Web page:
2020January/FebruarySafety and ESG

Industry set to see surge in water recycling and reuse, with benefits on cost, environmental impact

Increasing adoption of automation also leading to opportunities to optimize water transfers by reducing fuel and personnel requirements

By Linda Hsieh, Editor & Publisher

As oil and gas companies continue to seek ways to reduce costs while working to step up their environmental stewardship, water recycling and reuse for fracturing remains a significant but under-tapped opportunity.

In 2019, oil and gas production resulted in approximately 24 billion barrels of produced and flowback water in the US, but only approximately 5% of that amount was recycled and reused, according to Dean Fanguy, Director of Business Development for TETRA Technologies.

TETRA’s BlueLinx automated control system features a cloud-based dashboard that connects directly to field equipment sensors so it can display in real time the operating metrics of each asset, such as inlet and outlet pressures and fluid composition. The company has connected several of its pumping, blending and treatment technologies to the system.

“The No. 1 thing that operators can do to reduce water management costs is to recycle more water,” Mr Fanguy said. Whether produced or flowback, water that is not recycled and reused or reinjected for enhanced oil recovery must be disposed of, which can be challenging and/or costly due to logistics and lack of infrastructure. Some states also place limits on how much water can be injected into a given disposal well at a time, creating another challenge.

The average cost of sourcing fresh water in the US land market is $0.60 per barrel, while average trucking and disposal costs are $1.50 per barrel, according to Mr Fanguy. “It makes sense to use the produced water that is already in the production system, especially if the logistics are favorable.” He believes that recycling produced water can provide cost savings of 30% or more, with an average recycling cost of $0.70 per barrel.

“In addition to the cost benefits, recycling produced water reduces the use of precious fresh water sources, which is a positive contribution to environmental, social and governance initiatives,” Mr Fanguy said.

Innovations in frac chemistries, developed by service companies in recent years, are also making it more cost-effective to recycle water and reuse it in fracking. “It took the industry some time to figure out how clean does the water really need to be to reuse it in hydraulic fracturing?”

Whereas many years ago, the industry tried to treat produced water until it reached the quality of distilled water, today most operators don’t spend the money to do that. New frac chemistries make it much easier for operators to use water with higher levels of salt and chlorides. This means that water is primarily just treated for bacteria and suspended solids – anything that can cause bacteria, scaling or H2S formation in the well.

Because of these changing economics, Mr Fanguy said he believes the industry is poised to see tremendous growth in water recycling and reuse in the coming years. He estimates that from 2019 to 2025, the industry will see an approximately 36% compounded annual growth rate for recycling produced water. At the same time, the incremental amount of produced water in the US will only average around 2% compounded annual growth rate, he added.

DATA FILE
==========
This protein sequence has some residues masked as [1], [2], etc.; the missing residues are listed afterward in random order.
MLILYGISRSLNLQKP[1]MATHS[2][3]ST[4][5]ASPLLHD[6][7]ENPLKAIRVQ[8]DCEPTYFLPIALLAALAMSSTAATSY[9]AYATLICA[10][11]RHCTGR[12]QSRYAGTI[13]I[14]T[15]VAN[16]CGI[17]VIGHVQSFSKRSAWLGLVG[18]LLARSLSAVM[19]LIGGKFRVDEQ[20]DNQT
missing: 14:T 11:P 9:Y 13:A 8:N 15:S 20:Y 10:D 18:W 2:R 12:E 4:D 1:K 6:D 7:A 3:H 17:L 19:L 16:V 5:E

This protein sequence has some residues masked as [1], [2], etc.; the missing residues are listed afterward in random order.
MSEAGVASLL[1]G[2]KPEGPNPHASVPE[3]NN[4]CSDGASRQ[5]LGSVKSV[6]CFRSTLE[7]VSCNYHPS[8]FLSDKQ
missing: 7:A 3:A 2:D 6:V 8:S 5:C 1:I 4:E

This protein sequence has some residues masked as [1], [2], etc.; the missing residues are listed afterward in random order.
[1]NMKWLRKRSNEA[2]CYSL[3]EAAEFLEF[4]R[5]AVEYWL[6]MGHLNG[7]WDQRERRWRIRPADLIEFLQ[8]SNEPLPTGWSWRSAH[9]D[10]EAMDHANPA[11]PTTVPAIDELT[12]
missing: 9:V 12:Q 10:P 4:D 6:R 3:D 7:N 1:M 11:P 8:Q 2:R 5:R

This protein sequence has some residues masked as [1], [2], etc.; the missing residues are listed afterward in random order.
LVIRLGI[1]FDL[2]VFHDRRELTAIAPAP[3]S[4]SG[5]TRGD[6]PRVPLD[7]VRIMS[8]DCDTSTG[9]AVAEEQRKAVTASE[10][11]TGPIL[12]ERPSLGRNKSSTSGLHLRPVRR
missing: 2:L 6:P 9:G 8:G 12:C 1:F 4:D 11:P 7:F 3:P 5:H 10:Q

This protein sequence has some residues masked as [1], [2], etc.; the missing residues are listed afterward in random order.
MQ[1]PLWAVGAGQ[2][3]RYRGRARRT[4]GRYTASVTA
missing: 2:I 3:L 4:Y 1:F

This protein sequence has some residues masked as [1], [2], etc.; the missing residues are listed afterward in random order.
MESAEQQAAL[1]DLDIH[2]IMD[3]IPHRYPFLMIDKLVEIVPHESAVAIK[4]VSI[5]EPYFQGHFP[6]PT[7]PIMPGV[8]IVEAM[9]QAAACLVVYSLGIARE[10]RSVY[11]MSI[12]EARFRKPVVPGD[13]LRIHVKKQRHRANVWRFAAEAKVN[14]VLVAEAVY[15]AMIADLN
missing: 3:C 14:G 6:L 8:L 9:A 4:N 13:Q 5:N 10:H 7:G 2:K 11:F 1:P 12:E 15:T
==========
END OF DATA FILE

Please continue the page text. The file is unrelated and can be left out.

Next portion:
Besides recycle and reuse, two other areas providing opportunities for cost reduction are water transfer and the automation of water management.

Since the early 2000s, TETRA has introduced multiple innovations for handling and moving water for hydraulic fracturing. In 2012, the company launched a double-jacketed, UV-resistant lay flat hose with a working pressure of 200 psi and a burst pressure of 600 psi, providing for higher water transfer rates and improved reliability to minimize the risk of spills.

Further, the company has fully automated the pumps that are placed at strategic points along the water transfer route, eliminating the need to have a human being at each pump location. “These pumps are now preprogrammed on the inlet and outlet pressure so they know exactly how to operate based on the water movement requirement,” Mr Fanguy said.

Automation also allows for optimization of pump speeds, which can reduce the amount of fuel used by up to 30%, he added. This reduces the cost and risks related to the coming and going of fuel trucks.

The automation being deployed also encompasses consistent blending of produced and fresh water, and treatment and distribution of blended water to the staging working tanks at the frac site. “If you’re using six pumps to transfer water on one line, you could essentially do it with one or two people, rather than six,” he said.

Automation also reduces the manpower needed during the water distribution, using sensors that measure and track tank levels.

Because of the value that has already been proven, Mr Fanguy said that TETRA will continue to invest in adding automation to all of its equipment, including distribution manifolds, blenders and treatment systems. Going forward, the company will also work to leverage the capabilities of artificial intelligence to further substantiate cost savings and efficiencies.

“The data that we’re getting back from these jobs and the trends that we’re seeing are really giving us better pictures of things like fuel consumption and how we can improve maintenance schedules for our equipment. There is potential for incredible benefits and efficiencies.” DC

About the author

Linda Hsieh is a graduate of the journalism program at the University of Texas at Austin, where she also completed the Business Foundations program at the U.T. McCombs School of Business and minored in Asian Studies. She has been writing for Drilling Contractor since 2005.


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